Claer Barrett on how mini-Budget cause problems for economy
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Britons have faced mounting financial pressure in 2022, with several interlocking crises picking at their income. Efforts to kickstart the economy by Chancellor Kwasi Kwarteng have fallen flat, with his September 23 growth plan having knocked Sterling to a record $1.035 low earlier this week. While the currency has rebounded over the last few days, uncertainty remains ahead of a critical period for British consumers.
At first, the weaker pound affected market investors or those buying dollars ahead of a stateside holiday this autumn.
But businesses have also felt some strain, with imported products from across the Atlantic costing them more to procure.
Ultimately, companies pass higher import costs to consumers, forcing them to pay a premium for select goods.
With inflation reaching 8.6 percent, experts estimate the upcoming festive season – now just over 10 weeks away – could prove much more costly than in previous years.
Speaking to Express.co.uk, Dr John Glen, Chief Economist at The Chartered Institute of Procurement & Supply (CIPS), said recent troubles may have undermined attempts from retailers to keep costs down.
He explained they have recently focussed on “diligently building up stock ahead of the busy festive season”.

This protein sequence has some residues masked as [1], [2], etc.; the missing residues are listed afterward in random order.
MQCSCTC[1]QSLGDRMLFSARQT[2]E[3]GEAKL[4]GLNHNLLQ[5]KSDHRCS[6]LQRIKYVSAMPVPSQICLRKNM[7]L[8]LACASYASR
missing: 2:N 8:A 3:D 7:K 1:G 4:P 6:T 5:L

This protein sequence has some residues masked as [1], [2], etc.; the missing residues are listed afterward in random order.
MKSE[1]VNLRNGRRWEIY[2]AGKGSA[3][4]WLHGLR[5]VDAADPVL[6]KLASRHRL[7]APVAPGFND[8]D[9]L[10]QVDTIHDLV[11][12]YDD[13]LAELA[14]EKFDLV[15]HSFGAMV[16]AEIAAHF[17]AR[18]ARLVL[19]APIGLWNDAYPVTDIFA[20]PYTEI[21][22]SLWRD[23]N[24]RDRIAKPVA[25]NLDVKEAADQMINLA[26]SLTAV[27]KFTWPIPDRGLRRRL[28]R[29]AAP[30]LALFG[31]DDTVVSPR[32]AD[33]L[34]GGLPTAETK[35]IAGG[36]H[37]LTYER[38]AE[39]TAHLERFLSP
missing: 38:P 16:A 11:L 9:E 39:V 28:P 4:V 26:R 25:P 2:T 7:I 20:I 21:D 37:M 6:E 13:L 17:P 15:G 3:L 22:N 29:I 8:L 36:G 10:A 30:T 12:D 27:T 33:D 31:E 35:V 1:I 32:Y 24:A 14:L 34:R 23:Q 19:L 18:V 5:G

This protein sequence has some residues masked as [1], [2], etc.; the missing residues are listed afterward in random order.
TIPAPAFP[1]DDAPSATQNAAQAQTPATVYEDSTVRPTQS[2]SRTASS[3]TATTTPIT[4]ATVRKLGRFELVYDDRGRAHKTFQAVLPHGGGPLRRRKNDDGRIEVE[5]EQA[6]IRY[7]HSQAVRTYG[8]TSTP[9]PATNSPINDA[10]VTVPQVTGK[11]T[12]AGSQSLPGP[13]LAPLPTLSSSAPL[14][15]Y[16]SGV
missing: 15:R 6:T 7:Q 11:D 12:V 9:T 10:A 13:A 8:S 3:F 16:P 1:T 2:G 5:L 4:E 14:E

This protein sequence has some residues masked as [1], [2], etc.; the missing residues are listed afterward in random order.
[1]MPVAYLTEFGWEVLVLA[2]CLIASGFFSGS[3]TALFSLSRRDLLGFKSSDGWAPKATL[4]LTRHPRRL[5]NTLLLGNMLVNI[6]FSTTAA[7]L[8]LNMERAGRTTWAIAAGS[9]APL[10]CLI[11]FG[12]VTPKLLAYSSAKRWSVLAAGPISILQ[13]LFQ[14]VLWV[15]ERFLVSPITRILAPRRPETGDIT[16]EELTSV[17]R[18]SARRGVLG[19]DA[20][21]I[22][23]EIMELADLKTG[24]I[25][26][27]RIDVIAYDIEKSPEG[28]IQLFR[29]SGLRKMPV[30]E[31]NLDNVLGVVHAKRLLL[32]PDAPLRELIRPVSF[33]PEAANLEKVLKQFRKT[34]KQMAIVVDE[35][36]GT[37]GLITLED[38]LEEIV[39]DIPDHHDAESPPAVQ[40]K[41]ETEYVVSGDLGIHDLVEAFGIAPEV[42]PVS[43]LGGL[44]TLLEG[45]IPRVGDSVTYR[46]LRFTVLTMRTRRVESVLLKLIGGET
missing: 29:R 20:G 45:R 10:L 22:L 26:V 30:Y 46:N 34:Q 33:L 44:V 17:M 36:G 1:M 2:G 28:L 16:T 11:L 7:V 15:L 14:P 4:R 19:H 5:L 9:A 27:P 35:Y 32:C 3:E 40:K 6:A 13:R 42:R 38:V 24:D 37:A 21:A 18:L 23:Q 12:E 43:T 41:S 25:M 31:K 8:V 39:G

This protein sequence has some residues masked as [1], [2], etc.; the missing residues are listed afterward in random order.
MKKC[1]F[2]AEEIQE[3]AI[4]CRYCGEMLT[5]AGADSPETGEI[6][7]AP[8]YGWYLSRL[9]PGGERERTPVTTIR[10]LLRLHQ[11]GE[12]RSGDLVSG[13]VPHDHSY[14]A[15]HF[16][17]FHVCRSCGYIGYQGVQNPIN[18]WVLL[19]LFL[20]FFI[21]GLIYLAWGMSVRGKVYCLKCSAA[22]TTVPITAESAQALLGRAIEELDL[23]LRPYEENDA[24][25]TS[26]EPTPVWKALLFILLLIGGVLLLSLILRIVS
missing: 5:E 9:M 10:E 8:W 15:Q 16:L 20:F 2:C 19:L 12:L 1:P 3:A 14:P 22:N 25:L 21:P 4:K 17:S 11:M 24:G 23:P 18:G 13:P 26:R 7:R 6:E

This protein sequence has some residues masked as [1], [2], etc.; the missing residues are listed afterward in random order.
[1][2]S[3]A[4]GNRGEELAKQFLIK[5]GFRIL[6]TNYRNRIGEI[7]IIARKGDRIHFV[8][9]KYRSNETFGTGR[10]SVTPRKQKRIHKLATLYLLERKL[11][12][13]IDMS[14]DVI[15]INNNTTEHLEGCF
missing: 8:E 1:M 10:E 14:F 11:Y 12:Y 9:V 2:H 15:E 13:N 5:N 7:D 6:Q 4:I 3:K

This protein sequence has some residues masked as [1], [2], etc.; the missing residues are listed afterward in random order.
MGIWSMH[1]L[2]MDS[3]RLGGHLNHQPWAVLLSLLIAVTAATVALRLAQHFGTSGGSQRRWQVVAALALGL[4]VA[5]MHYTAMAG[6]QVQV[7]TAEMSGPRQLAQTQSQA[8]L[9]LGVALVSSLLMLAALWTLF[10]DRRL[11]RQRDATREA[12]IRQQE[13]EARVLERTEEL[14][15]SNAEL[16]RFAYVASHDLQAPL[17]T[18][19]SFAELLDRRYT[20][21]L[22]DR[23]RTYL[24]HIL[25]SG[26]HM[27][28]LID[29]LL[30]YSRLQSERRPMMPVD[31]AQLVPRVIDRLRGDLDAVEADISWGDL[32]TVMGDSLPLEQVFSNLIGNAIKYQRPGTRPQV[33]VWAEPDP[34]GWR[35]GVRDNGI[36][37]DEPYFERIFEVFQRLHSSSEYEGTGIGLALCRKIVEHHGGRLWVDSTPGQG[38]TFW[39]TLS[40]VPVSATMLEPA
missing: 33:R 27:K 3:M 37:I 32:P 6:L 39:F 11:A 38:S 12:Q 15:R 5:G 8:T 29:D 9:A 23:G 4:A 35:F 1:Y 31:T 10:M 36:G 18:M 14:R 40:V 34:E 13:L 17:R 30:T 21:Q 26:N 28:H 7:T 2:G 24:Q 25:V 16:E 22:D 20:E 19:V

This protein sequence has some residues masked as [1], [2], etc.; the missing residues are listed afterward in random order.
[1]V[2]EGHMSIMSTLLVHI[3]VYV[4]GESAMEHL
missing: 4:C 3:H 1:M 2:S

But, “just as inflationary pressures were starting to ease a little”, the weaker pound will “increase how much it costs UK import businesses to bring products into the country from abroad”.
The change in value will start “driving up high street prices at an accelerated rate for consumers”.
Dr Glen added: “As so many of our favourite products are imported goods, consumers should be braced to have to pay even more for their Christmas shop this year compared to previous years.”
A stronger dollar has exacerbated the pound’s recent weakness, making select products even more expensive.
Dr Glen explained the currency’s relative strength would mean “any products bought from the US will be particularly expensive for UK shoppers”.
UK imports from the US totalled $59.69 billion (£53.49 billion) in 2021, split between products like machinery, precious stones and metals, electrical equipment and plastics.
The only potential upside from a high-performing dollar is that British exporters stand to gain.
Dr Glen said they “may find some relief as their products become slightly cheaper and more attractive to overseas buyers”.
Christmas 2022 costs will include more than just presents, the economist added.
Several factors impacting the cost of living will persist, compounded by interest rate hikes from the Bank of England.
Dr Glen said: “It is likely the Bank of England will further increase interest rates to support the value of the pound, which will mean credit, loans and mortgages will all be more expensive in the months ahead.
“This will further add to the cost of living burden on people already struggling to afford higher energy and food prices, meaning that those hoping for an enjoyable festive season after the difficulties of the last few years will unfortunately be facing higher costs across the board.”
People may have trouble keeping energy usage and costs low at the end of 2022, as a colder winter lies ahead.
The Met Office has predicted temperatures could plummet to -2C, forcing people to turn up their heating.
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